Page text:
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Ann Fam Med. 2007 Jul-Aug;5(4):345-52.

Information needs and information-seeking behavior of primary care physicians.

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  • 1Servicio Madrileño de la Salud, Madrid, Spain.



The aim of this study was to determine the information needs of primary care physicians in Spain and to describe their information-seeking patterns.


This observational study took place in primary care practices located in Madrid, Spain. Participants were a random stratified sample of 112 primary care physicians. Physicians' consultations were video recorded for 4 hours. Clinical questions arising during the patient visit and the sources of information used within the consultation to answer questions were identified. Physicians with unanswered questions were followed up by telephone 2 weeks later to determine whether their questions had since been answered and the sources of information used. Clinical questions were classified by topic and type of information.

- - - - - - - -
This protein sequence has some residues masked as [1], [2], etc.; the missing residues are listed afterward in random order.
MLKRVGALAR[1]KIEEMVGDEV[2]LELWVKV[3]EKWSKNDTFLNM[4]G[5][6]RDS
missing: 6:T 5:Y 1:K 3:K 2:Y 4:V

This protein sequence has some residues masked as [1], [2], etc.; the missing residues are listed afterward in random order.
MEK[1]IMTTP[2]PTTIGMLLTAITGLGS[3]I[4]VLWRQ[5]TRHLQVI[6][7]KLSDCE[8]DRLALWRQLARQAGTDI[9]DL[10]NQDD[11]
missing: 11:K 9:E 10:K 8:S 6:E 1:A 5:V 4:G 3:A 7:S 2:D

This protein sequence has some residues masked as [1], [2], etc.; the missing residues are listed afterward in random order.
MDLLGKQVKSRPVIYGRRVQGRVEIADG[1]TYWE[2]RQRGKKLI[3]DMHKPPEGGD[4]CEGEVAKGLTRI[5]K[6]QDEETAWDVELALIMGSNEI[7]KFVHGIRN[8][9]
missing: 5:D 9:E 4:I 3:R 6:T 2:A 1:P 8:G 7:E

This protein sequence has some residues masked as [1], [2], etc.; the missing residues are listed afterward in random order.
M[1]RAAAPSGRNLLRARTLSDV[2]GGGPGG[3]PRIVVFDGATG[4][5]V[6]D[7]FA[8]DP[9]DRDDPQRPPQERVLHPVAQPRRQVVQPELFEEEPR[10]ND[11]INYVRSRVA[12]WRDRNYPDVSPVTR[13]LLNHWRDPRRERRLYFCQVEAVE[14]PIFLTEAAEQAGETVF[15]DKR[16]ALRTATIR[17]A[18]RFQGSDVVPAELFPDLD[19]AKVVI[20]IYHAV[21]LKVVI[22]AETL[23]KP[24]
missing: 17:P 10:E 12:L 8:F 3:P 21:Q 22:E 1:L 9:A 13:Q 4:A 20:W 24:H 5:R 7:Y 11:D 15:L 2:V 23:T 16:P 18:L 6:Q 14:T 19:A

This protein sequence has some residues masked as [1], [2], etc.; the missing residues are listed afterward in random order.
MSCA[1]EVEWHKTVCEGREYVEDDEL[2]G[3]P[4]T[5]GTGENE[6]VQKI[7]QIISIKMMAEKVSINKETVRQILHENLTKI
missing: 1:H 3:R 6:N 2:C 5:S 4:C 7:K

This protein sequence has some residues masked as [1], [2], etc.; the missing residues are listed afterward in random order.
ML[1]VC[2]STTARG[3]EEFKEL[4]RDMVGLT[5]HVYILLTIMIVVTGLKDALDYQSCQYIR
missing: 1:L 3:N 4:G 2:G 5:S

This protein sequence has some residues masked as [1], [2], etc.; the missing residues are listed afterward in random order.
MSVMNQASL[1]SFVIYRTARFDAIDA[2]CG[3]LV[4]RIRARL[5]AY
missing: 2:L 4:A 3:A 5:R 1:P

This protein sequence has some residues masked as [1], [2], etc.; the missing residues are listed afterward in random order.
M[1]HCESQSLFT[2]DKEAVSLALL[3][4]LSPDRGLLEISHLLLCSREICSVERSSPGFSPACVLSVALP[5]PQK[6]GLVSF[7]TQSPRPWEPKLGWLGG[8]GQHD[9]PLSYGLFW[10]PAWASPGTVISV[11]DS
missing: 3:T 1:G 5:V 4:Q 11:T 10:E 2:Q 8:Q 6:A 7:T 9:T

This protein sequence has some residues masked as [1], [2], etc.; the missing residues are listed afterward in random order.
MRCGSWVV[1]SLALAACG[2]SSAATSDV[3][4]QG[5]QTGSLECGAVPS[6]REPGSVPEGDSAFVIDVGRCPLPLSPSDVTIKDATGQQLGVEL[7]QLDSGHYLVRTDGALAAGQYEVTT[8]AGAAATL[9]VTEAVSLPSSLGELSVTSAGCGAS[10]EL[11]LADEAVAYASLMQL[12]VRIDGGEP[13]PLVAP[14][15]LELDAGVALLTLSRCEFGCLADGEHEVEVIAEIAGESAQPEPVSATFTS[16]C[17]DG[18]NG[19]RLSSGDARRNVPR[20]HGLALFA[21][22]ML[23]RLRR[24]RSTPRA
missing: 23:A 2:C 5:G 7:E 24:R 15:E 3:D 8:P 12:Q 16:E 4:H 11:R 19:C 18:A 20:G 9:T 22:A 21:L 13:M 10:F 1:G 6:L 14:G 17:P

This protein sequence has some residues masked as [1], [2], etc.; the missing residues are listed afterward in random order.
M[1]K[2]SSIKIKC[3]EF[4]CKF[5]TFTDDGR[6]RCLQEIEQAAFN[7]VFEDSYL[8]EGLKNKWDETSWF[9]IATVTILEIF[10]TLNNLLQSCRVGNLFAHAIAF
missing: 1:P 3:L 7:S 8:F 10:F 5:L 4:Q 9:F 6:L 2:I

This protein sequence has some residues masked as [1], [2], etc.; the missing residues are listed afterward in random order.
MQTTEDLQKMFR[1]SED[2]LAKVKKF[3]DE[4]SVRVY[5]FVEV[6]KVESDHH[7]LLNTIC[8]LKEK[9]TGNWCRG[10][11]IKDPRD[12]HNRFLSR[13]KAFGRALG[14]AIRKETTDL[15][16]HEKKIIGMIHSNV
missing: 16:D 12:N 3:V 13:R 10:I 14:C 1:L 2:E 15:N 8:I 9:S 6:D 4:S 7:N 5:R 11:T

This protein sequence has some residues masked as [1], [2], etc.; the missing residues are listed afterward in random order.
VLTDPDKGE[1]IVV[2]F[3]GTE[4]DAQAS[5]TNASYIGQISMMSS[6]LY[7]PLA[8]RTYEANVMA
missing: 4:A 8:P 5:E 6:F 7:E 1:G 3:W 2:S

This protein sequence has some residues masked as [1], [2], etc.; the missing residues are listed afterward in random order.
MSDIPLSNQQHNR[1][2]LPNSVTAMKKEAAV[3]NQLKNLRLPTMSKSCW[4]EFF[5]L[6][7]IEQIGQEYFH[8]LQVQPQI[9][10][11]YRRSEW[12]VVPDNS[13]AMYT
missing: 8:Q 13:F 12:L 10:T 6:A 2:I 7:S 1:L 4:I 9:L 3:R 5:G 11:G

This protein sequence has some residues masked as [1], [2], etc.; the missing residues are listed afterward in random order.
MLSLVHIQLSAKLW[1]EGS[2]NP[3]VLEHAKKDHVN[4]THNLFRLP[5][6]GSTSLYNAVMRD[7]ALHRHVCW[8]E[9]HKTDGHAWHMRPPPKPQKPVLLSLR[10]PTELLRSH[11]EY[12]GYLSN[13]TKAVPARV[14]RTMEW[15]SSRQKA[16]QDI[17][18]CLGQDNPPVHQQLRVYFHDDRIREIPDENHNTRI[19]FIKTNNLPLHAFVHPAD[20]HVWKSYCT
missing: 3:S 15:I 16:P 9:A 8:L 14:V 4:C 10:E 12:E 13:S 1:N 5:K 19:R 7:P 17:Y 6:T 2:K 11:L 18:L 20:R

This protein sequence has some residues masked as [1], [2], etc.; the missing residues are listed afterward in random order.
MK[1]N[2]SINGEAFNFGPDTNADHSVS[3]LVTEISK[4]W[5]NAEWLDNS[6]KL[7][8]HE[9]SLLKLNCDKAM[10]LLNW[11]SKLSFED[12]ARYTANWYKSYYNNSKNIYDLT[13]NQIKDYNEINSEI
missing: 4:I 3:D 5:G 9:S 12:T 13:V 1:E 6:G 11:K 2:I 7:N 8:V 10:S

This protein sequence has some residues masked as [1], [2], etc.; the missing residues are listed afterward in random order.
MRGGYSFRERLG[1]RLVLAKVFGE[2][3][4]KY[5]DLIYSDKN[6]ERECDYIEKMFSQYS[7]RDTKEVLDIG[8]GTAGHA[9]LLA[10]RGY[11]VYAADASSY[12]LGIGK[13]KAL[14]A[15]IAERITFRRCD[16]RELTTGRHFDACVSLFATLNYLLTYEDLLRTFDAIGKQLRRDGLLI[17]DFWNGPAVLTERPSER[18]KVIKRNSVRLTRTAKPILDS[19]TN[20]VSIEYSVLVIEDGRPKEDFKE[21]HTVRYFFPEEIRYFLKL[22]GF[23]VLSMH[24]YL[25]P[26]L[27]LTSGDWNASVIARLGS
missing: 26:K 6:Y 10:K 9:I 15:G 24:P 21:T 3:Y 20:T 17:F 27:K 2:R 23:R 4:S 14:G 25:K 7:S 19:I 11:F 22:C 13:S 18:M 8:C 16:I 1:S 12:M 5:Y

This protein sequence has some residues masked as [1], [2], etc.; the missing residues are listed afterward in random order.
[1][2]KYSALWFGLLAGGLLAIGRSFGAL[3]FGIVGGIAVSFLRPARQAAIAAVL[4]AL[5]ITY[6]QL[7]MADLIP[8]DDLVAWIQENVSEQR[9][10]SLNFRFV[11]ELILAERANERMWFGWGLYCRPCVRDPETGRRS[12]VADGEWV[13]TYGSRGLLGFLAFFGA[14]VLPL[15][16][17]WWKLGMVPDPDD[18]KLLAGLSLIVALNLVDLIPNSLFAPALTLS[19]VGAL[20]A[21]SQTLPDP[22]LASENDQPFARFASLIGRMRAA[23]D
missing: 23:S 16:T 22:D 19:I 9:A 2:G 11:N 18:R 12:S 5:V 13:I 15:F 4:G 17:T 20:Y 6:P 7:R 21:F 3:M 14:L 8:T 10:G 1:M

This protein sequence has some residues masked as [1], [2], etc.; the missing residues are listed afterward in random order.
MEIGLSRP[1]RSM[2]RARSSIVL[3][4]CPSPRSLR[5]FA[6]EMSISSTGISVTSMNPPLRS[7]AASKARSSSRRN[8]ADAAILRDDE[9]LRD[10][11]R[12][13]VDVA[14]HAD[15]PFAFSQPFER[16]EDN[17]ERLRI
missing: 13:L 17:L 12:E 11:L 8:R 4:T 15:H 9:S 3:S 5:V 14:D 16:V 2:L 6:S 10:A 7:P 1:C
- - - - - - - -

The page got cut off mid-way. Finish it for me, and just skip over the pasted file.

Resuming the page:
A total of 3,511 patient consultations (mean length, 7.8 minutes) were recorded, leading to 635 clinical questions (0.18 questions per consultation). The most frequent questions were related to diagnosis (53%) and treatment (26%). The most frequent generic type of questions was "What is the cause of symptom x?" (20.5%). Physicians searched for answers to 22.8% of the questions (9.6% during consultations). The time taken and the success rate in finding an answer during a consultation and afterward were 2 minutes (100%) and 32 minutes (75%), respectively.


Primary care physicians working in settings where consultations are of short duration have time to answer only 1 in 5 of their questions. Better methods are needed to provide answers to questions that arise in office practice in settings where average consultation time is less than 10 minutes.

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